One project mentored by the Honeynet Project during GSoC aims at improving nebula, an automated intrusion signature generator. There are two critical components in the signature generator: A clustering engine that groups similar attacks into classes, and a signature assembler that extracts common features and selects some of them for the actual signature.
The first work package’s goal is to improve the overall signature quality. This can be achieved by tuning the core components, i.e. the clustering and the signature assembler. Further, nebula looses all states upon restart in its current version. The second goal is to make nebula state-aware and add the ability to save and load states.
I started working on improvements to the signature composition algorithm. The original routine simply selects entries from the list of all common substrings using a greedy strategy: It starts with the longest common substring, puts it in the signature, proceeds with the next-longest one, and so on. In case of a syntactical conflict (the current segment might overlap with a previous one if only the minimum and the maximum possible offset are evaluated) the substring is simply discarded. This obviously leaves room for optimization. The new routine follows basically the same principle, but it tries to solve conflicts by excluding some occurrences of the current segment. This is fine, as long as all input string are still contributing to the segment. Here is an example:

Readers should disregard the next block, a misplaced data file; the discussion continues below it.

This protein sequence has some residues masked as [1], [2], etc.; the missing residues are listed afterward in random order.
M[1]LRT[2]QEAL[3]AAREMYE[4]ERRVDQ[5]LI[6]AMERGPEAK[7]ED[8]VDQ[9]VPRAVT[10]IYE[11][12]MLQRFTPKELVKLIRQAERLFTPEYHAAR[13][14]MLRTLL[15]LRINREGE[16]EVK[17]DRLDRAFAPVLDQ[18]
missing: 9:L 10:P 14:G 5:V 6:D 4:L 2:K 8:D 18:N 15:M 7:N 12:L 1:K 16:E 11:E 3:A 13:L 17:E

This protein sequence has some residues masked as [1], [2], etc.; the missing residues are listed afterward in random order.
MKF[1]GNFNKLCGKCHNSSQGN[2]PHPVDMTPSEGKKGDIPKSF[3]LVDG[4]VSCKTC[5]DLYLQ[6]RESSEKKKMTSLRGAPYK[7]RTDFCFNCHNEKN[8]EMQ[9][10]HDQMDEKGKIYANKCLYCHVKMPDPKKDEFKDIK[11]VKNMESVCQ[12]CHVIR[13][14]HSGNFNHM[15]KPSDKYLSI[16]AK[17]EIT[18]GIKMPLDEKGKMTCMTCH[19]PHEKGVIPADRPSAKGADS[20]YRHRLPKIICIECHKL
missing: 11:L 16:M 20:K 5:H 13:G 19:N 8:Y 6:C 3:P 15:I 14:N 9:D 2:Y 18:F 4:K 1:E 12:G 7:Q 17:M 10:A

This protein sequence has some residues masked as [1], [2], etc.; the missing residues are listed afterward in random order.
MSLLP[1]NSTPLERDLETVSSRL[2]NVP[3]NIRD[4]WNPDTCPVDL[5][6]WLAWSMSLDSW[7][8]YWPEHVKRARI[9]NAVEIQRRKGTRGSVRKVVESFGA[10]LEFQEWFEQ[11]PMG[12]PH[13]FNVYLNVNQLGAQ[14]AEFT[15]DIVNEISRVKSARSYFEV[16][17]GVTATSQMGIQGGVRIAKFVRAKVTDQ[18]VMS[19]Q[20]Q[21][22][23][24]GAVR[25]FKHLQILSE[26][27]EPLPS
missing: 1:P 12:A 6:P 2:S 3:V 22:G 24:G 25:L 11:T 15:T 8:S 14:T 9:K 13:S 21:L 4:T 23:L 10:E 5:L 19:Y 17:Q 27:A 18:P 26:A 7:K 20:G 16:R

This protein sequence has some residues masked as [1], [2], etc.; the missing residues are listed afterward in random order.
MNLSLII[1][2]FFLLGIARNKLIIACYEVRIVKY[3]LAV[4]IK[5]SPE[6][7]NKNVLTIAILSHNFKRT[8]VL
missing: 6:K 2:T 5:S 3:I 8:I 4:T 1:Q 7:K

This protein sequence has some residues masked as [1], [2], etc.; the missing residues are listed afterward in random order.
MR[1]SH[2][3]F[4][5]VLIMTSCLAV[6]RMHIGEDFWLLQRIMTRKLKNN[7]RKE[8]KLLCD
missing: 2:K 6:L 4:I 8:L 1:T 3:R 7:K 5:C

[segment a] [segment b]
In this situation segment a and segment b are already placed in the signature. Each segment is defined by the minimum offset and the maximum offset of the corresponding substring in the input strings. In the above example the intervals for a and c overlap – we have a conflict, and the original algorithm would skip c. But it might be possible to shrink the interval by removing the left-most offset. However, this offset corresponds to an occurrence of the corresponding substring in one of the inputs. We have to take care that each substring contributes at least one offset to the segment, otherwise it won’t be a common substring anymore. If this can be guaranteed, the conflict can be solved and segment c can be inserted in the signature, wich obviously leads to much more accurate signatures:
[segment a][ment c] [segment b]
While addressing the other part of work package 1 I realized that the effort is quite high. A lot of internal tracking is required to save and load overall states, like clusters, input hashes, signatures in all revisions etc. I have already implemented parts of it but I won’t be able to finish it on time, so I decided to bring forward the second work package, the development of a nebula client library. Its code is already available in our svn repository. The interface is quite simple, there is only a couple of functions, and I believe their usage is straight-forward. The repository contains a simple command line client for submitting data to a nebula server that makes use of the library and can serve as an example (the old client is still available but considered obsolete).
What is next? I will keep working on state support and also already start with work package 3. It is going to be interesting to see how the snort plugin will work out.